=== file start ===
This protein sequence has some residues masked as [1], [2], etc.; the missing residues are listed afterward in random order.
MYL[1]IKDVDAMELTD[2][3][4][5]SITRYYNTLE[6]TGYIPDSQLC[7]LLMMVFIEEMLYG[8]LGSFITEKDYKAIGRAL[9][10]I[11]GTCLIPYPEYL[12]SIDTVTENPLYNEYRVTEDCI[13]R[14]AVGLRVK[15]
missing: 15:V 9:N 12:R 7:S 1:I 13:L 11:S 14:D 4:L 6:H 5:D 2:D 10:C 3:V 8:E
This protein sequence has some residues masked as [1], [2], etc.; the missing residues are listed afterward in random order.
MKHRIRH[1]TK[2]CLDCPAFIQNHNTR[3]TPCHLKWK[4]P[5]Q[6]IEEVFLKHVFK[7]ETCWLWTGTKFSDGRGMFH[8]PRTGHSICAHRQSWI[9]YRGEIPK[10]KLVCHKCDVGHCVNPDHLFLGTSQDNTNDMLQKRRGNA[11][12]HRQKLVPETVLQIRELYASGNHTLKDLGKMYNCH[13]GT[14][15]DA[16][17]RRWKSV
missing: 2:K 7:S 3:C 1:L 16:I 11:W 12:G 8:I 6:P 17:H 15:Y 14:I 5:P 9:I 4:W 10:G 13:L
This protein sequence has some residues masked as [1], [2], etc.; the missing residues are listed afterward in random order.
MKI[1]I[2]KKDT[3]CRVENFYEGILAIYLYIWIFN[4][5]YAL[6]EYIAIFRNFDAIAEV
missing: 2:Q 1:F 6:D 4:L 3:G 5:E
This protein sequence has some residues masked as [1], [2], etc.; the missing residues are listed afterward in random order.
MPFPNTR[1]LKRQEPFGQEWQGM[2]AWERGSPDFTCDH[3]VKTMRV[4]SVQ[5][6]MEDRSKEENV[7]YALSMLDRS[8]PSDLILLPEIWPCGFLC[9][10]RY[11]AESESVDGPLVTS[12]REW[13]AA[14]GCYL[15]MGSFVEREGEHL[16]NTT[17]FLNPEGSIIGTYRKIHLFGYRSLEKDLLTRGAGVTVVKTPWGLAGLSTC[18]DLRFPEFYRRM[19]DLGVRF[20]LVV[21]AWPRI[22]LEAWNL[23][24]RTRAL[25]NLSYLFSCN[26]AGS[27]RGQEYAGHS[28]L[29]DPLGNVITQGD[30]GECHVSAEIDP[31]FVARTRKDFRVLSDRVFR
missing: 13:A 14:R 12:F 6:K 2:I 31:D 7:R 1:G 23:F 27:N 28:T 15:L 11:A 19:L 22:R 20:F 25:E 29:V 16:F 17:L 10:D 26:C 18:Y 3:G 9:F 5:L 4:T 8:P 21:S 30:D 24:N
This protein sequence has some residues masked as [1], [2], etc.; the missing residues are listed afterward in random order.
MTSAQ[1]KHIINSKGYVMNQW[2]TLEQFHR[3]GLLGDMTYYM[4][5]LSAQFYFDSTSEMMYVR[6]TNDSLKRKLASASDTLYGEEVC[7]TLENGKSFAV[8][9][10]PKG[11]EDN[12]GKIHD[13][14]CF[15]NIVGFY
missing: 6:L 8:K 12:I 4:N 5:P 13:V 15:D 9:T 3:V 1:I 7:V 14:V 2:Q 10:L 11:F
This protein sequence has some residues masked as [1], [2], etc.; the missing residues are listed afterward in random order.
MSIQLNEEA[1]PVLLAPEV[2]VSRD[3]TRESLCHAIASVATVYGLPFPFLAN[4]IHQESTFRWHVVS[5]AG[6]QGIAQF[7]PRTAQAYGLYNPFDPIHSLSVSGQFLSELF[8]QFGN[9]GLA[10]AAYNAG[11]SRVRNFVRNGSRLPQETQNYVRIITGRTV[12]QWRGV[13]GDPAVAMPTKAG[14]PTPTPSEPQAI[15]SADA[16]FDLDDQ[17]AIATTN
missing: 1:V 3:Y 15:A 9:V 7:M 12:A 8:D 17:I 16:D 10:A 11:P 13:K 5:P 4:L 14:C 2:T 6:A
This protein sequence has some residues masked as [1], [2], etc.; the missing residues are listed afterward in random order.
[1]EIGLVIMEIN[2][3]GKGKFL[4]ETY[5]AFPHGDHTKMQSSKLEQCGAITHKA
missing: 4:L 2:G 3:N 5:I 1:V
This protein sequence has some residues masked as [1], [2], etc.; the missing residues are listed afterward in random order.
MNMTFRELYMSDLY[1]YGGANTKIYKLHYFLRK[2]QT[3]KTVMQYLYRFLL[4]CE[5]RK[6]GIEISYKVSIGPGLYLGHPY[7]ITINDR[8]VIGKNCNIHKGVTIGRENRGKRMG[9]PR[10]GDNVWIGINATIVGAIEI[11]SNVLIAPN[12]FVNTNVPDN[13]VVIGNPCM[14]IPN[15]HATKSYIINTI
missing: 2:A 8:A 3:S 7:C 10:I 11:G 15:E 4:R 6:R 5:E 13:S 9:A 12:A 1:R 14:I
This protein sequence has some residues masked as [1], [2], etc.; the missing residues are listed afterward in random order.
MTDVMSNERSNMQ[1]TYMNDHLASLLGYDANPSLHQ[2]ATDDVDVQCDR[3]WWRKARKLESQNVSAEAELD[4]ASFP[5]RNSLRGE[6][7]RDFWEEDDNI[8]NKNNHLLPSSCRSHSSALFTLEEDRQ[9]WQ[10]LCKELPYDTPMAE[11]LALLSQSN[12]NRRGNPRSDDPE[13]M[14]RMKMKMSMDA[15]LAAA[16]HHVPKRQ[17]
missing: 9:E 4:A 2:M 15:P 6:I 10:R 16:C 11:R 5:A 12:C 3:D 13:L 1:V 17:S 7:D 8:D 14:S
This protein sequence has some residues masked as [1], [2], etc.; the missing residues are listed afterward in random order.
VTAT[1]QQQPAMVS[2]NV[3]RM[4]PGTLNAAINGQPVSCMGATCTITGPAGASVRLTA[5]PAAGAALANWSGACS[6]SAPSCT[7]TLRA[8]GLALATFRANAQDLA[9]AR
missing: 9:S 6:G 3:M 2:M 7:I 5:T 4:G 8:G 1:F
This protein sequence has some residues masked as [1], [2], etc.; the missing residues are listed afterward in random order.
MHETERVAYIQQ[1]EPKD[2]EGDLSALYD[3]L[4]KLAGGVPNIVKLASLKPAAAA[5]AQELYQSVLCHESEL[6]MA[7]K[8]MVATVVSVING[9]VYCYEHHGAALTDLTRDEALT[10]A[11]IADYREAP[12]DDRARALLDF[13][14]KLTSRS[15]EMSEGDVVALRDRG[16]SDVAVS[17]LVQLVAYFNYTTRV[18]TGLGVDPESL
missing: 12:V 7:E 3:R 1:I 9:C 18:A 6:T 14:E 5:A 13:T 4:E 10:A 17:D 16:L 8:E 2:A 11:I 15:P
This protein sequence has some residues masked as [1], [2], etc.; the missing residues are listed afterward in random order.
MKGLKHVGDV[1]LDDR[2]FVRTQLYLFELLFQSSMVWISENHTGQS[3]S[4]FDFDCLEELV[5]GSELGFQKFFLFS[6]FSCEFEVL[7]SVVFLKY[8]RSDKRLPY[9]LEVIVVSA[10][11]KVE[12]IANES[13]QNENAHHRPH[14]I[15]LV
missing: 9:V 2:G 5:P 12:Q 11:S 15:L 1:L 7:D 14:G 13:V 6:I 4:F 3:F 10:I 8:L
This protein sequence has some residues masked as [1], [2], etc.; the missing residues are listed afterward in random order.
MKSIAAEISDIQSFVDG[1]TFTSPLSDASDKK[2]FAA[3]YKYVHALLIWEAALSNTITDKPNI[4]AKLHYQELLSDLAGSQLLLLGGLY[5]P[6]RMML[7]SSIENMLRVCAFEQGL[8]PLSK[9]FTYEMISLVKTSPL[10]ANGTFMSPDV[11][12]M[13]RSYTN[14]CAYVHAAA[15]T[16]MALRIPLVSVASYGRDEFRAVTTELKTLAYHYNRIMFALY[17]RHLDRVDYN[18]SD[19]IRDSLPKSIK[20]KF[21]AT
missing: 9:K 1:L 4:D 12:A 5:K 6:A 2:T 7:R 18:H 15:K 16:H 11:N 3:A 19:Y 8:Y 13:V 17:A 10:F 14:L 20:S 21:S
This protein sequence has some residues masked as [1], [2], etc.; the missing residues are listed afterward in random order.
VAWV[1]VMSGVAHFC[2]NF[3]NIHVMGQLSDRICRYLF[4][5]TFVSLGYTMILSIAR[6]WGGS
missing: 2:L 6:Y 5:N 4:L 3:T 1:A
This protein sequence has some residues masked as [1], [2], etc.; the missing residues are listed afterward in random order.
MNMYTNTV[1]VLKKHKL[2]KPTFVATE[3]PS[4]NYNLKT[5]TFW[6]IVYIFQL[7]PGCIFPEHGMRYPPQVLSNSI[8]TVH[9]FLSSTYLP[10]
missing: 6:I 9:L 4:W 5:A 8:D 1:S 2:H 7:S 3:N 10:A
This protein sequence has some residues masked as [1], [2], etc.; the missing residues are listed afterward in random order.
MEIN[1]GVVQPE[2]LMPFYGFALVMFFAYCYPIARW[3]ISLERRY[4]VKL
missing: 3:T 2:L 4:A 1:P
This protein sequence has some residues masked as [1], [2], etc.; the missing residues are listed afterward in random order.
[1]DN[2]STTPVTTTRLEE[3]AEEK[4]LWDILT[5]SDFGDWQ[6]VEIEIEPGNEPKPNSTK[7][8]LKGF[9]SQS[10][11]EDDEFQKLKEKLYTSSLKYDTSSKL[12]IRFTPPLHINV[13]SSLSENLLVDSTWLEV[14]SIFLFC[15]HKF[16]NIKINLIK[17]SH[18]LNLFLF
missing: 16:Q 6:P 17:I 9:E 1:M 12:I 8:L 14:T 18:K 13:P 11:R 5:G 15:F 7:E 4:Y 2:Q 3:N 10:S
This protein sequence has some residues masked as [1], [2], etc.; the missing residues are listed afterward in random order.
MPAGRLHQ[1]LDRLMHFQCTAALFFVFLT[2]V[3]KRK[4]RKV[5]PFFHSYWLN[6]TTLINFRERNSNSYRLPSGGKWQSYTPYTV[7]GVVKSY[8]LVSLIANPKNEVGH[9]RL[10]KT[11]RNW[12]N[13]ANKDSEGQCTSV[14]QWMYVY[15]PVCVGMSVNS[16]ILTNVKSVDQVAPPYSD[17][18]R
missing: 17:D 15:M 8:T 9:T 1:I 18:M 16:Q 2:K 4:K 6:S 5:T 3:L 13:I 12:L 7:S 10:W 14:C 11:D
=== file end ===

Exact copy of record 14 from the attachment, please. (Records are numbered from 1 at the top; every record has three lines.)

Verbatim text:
This protein sequence has some residues masked as [1], [2], etc.; the missing residues are listed afterward in random order.
VAWV[1]VMSGVAHFC[2]NF[3]NIHVMGQLSDRICRYLF[4][5]TFVSLGYTMILSIAR[6]WGGS
missing: 2:L 6:Y 5:N 4:L 3:T 1:A